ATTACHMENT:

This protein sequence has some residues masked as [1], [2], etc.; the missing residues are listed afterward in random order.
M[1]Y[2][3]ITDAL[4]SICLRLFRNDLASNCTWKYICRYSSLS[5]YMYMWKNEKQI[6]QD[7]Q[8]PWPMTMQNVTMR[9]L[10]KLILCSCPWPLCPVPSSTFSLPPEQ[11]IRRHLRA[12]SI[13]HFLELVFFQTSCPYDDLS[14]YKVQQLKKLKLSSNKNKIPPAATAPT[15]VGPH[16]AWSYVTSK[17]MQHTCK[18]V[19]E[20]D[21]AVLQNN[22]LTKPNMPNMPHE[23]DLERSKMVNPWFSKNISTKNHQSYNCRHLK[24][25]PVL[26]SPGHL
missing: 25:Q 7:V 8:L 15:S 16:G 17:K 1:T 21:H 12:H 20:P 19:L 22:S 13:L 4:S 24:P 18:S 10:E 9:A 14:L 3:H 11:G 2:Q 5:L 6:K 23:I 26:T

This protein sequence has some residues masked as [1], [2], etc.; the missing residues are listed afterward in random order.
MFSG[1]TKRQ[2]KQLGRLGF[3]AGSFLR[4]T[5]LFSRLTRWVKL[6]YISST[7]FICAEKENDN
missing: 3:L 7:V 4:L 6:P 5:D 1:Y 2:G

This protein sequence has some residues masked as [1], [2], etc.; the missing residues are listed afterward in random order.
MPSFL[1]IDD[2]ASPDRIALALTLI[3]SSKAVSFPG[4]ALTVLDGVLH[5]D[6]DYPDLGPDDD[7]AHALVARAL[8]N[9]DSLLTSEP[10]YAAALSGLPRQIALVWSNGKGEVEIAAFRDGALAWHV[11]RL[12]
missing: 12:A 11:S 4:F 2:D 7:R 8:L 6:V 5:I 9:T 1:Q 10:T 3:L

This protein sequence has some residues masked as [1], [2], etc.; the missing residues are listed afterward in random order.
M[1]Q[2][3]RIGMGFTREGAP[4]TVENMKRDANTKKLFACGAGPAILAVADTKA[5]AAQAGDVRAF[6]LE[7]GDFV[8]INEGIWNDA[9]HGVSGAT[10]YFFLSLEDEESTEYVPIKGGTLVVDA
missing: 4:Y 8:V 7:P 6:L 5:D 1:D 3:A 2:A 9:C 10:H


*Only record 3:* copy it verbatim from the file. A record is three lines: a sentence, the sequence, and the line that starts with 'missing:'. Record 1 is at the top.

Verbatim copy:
This protein sequence has some residues masked as [1], [2], etc.; the missing residues are listed afterward in random order.
MPSFL[1]IDD[2]ASPDRIALALTLI[3]SSKAVSFPG[4]ALTVLDGVLH[5]D[6]DYPDLGPDDD[7]AHALVARAL[8]N[9]DSLLTSEP[10]YAAALSGLPRQIALVWSNGKGEVEIAAFRDGALAWHV[11]RL[12]
missing: 12:A 11:S 4:F 2:D 7:R 8:L 6:V 5:I 9:T 1:Q 10:T 3:L